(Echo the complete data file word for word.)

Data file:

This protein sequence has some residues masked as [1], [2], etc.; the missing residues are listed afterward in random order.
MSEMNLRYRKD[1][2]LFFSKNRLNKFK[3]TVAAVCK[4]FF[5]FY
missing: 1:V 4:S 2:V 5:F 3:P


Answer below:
This protein sequence has some residues masked as [1], [2], etc.; the missing residues are listed afterward in random order.
MSEMNLRYRKD[1][2]LFFSKNRLNKFK[3]TVAAVCK[4]FF[5]FY
missing: 1:V 4:S 2:V 5:F 3:P